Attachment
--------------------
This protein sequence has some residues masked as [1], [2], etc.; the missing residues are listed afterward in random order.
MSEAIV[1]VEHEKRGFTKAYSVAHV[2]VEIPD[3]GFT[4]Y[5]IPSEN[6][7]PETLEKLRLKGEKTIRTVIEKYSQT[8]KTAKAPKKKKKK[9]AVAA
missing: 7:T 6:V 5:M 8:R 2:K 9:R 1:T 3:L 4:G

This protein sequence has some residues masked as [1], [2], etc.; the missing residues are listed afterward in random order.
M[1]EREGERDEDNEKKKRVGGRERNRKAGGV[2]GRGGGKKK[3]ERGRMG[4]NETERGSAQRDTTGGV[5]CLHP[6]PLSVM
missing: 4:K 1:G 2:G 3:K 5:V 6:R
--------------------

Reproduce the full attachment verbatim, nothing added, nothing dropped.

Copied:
This protein sequence has some residues masked as [1], [2], etc.; the missing residues are listed afterward in random order.
MSEAIV[1]VEHEKRGFTKAYSVAHV[2]VEIPD[3]GFT[4]Y[5]IPSEN[6][7]PETLEKLRLKGEKTIRTVIEKYSQT[8]KTAKAPKKKKKK[9]AVAA
missing: 7:T 6:V 5:M 8:R 2:K 9:R 1:T 3:L 4:G

This protein sequence has some residues masked as [1], [2], etc.; the missing residues are listed afterward in random order.
M[1]EREGERDEDNEKKKRVGGRERNRKAGGV[2]GRGGGKKK[3]ERGRMG[4]NETERGSAQRDTTGGV[5]CLHP[6]PLSVM
missing: 4:K 1:G 2:G 3:K 5:V 6:R